A guide to seedbed management

The other day a farmer from Narok narrated how he was incurring losses due to poor germination rate of his seedlings.

He said he had bought half a kilo of onion seeds at Sh12,000 and had expected to grow them on a half-acre.

However, he ended up with seeds that only fitted a quarter-acre due to low germination rate.

The rate of survival after transplanting the seedlings was also too low, with many of them dying due to the shock.

His predicament is shared by many farmers as proper seed management at the nursery poses a big challenge.

To begin with, good nursery management practices start with selecting an ideal site that is secure, with a slightly sloppy land to encourage drainage.

The site should also be near a water source for watering the seedlings. The soil should also be fertile and consider the previous crop to prevent the spread of pest and diseases.

While preparing the nursery site, consider the environmental conditions. In highlands, have a raised bed to encourage aeration and drainage while in dry areas, a sunken bed is ideal since it allows the conservation of soil moisture and prevents the seedlings from being affected by the wind.

A nursery bed should not be more than a metre in width for ease in accessing the seedlings and the number of seeds to be sowed determines the length.

The bed is prepared by clearing the land, double digging to break the hardpans and to remove the stumps and roots.

Well-rotten manure is then added at a rate of 2kg per metre square and it should then be thoroughly mixed with the soil. Levelling is then done and furrows of 2cm deep and 15-20cm apart made across the bed.

At least 1-5 grammes of seeds should be sowed per square metre to avoid overcrowding, but this depends on the crop and the variety. The seeds should be sowed singly in intervals of at least 2cm that makes an average of 50-60 seeds per furrow.

However, before sowing the seeds, the farmer should first calculate the number of seedlings he requires to avoid over or under-sowing.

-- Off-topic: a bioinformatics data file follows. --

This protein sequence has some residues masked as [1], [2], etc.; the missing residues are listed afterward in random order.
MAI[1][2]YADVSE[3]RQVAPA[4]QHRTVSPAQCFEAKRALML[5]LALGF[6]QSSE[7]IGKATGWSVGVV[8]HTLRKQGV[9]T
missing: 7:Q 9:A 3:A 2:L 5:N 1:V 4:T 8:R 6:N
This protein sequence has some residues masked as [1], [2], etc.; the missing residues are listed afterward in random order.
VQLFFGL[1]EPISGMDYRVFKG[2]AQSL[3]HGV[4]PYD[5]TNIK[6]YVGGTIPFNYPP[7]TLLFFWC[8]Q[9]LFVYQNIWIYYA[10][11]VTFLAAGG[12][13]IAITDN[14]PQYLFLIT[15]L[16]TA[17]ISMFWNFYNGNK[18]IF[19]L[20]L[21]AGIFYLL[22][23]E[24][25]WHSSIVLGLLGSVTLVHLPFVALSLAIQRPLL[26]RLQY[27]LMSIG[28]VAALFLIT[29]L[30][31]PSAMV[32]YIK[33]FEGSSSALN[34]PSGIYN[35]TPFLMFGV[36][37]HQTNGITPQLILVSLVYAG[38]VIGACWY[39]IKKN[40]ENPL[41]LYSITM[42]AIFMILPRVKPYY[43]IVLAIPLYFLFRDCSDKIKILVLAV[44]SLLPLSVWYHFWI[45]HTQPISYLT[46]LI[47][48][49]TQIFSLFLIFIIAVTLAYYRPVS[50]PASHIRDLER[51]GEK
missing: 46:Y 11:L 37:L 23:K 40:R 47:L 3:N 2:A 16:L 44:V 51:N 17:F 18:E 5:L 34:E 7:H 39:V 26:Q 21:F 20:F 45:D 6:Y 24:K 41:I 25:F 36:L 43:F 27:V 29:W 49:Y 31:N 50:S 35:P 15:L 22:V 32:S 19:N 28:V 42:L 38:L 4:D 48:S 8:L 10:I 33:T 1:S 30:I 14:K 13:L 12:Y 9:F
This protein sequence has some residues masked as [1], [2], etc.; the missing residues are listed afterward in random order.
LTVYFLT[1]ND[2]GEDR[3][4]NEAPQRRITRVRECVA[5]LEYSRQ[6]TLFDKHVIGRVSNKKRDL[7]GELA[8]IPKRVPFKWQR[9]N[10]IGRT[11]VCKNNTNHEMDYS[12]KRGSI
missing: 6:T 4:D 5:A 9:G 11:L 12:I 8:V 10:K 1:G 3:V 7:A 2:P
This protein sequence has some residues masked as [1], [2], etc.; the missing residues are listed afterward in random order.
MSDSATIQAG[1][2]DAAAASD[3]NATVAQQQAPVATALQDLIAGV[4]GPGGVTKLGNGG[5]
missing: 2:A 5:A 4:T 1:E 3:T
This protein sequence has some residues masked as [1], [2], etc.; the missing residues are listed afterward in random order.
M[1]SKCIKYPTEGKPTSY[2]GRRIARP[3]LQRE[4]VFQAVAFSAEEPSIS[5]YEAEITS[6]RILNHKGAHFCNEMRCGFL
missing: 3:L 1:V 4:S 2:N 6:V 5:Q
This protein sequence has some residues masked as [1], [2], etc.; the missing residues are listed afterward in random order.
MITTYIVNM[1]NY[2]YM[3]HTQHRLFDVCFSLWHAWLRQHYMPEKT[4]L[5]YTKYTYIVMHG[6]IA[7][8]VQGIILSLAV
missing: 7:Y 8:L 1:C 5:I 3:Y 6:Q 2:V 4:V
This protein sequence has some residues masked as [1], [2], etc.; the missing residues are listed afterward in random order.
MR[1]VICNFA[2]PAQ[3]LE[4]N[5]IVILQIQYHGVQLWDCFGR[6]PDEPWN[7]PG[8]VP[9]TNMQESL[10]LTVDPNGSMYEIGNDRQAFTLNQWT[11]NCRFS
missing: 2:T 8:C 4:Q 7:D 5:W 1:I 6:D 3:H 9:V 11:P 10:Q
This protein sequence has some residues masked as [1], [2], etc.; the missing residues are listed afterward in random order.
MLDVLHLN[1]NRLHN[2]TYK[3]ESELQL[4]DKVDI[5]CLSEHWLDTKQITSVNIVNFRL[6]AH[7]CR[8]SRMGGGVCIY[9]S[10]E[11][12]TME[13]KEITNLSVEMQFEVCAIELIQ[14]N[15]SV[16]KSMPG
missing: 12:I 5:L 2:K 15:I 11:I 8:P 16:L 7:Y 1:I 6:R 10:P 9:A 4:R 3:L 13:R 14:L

For example, an onion farmer planting 60 plants per metre square on half-an-acre with effective growing surface area of 1,500 requires 90,000 seedlings.


While sowing, the farmer should consider the germination percentage and succession rate of 20 per cent hence should plant in the seedbed 108,000 seeds equivalent to approximately half-a-kilo.

The seeds should then be covered lightly and mulching done to prevent splash erosion. One should also use mulching materials from a reliable source to prevent the introduction of pests and diseases. The mulch should be seedless as seeded one would result in germination.

Watering starts immediately after applying the mulch. It should be done two times per day depending on the weather condition and the soil moisture content.

Once 70 per cent of the seeds have germinated, the mulch should be removed to prevent the seedlings from developing weak stems.

Depending on the weather conditions, you should consider erecting a shelter to protect the seedlings.

Other management practices include prevention of pests and diseases, weeding and hardening off, which is done by adjusting the watering regime.

For example, if one was watering twice per day, reduce to once. If a shelter had been erected to protect the seedlings from direct sunlight, then remove it in the morning hours and place back around noon when the temperatures are high, until the seedlings are ready for transplanting.

Hardening off is done to allow the seedlings to adapt to the environmental conditions in the open field hence reducing the transplanting shock and loss.

Seedlings are ready for transplanting after three to four weeks for sukuma wiki (collard greens), spinach, cabbages, while for onions and capsicum, they take six to eight weeks depending on the variety.

The seedling should have achieved three to four mature leaves and height of about 10-15cm apart from onions and leeks, which should also be a pencil size in thickness. During transplanting, wet the nursery bed to ensure the seedlings come off with a lump of soil.

While producing seeds for the greenhouse, use trays and soilless media such as coco peat and peat moss, which ensure you end up with seedlings that are free of soil-borne diseases.

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